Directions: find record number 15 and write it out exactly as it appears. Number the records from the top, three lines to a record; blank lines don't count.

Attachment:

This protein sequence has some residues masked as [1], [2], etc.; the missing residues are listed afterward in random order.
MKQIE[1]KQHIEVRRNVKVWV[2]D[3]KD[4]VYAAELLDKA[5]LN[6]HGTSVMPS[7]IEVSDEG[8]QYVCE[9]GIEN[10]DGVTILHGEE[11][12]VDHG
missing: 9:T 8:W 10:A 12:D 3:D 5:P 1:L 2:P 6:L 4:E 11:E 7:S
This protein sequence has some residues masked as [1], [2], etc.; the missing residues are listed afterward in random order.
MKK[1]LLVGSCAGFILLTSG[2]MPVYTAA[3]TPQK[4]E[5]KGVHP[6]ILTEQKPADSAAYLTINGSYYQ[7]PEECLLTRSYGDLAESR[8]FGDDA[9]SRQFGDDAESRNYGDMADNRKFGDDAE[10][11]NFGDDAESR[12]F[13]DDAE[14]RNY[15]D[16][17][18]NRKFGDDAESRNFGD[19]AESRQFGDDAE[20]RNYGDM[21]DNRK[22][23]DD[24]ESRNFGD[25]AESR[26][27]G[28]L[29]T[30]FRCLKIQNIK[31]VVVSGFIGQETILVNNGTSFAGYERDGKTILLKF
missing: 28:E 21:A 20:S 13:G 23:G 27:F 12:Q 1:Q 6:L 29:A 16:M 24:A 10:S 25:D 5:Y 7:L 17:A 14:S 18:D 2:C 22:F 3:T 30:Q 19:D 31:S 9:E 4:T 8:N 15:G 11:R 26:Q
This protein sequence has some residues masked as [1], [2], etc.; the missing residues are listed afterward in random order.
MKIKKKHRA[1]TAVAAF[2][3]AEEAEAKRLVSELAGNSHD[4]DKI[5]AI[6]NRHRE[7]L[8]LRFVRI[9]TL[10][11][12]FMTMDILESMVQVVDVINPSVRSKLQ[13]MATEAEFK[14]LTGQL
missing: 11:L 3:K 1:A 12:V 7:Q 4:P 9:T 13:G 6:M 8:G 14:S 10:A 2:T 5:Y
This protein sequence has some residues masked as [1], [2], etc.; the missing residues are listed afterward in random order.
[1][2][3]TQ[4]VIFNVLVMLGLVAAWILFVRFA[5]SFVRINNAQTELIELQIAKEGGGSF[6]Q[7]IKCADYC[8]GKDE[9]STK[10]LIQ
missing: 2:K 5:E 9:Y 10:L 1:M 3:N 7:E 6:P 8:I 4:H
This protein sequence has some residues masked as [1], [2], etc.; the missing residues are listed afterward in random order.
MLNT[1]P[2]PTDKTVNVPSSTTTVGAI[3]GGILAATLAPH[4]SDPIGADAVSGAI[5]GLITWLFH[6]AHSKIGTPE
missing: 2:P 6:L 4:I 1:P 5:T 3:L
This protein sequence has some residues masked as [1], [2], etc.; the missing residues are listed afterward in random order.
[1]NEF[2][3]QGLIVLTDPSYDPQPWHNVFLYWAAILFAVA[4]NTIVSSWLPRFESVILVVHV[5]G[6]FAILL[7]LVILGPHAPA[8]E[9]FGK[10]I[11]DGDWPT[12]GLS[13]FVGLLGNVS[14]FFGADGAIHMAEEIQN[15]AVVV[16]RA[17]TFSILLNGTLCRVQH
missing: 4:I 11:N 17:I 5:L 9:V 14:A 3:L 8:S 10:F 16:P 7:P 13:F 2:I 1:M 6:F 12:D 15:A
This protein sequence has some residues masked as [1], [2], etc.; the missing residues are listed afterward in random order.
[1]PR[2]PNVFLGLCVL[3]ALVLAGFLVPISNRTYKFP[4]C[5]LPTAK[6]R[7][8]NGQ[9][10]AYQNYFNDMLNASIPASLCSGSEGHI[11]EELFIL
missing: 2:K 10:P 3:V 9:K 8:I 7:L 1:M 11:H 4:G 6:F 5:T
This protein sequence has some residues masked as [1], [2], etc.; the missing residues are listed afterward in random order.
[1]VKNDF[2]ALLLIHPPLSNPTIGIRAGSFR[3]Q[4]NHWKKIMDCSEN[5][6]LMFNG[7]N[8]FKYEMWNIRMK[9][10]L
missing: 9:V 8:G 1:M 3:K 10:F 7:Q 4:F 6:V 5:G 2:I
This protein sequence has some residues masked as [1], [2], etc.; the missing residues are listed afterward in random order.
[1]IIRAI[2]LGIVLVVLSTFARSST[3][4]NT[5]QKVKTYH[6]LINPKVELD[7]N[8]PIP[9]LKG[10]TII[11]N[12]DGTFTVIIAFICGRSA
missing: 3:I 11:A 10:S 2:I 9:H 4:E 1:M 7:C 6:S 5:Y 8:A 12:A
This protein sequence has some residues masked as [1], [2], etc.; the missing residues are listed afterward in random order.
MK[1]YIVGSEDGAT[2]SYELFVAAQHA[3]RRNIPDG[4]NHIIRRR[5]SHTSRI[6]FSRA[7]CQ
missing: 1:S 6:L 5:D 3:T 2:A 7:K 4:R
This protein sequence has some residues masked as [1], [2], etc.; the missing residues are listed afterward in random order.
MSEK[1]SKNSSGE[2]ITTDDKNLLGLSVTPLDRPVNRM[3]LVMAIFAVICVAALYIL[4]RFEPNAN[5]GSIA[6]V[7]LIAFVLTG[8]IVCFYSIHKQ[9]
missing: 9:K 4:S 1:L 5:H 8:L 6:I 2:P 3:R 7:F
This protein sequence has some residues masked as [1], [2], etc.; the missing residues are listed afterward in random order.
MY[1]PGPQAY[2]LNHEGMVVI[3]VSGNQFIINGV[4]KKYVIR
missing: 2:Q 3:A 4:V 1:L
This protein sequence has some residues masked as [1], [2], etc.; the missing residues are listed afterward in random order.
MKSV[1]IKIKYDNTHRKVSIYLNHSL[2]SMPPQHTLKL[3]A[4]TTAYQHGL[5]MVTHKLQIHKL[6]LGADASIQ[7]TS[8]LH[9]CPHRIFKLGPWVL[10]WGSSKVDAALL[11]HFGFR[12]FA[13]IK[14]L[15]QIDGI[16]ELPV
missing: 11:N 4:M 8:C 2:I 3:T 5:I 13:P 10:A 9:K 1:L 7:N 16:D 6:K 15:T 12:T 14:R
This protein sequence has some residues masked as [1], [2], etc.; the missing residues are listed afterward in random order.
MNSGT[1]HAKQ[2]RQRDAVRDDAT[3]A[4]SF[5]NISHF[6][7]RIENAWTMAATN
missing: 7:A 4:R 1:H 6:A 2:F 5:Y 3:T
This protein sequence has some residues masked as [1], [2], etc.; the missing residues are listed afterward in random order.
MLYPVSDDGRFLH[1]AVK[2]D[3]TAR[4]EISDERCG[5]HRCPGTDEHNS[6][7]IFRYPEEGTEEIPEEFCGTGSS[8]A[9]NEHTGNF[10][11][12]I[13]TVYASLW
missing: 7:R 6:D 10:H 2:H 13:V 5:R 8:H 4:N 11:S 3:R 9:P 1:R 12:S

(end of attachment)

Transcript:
This protein sequence has some residues masked as [1], [2], etc.; the missing residues are listed afterward in random order.
MLYPVSDDGRFLH[1]AVK[2]D[3]TAR[4]EISDERCG[5]HRCPGTDEHNS[6][7]IFRYPEEGTEEIPEEFCGTGSS[8]A[9]NEHTGNF[10][11][12]I[13]TVYASLW
missing: 7:R 6:D 10:H 2:H 13:V 5:R 8:H 4:N 11:S 3:R 9:P 1:R 12:S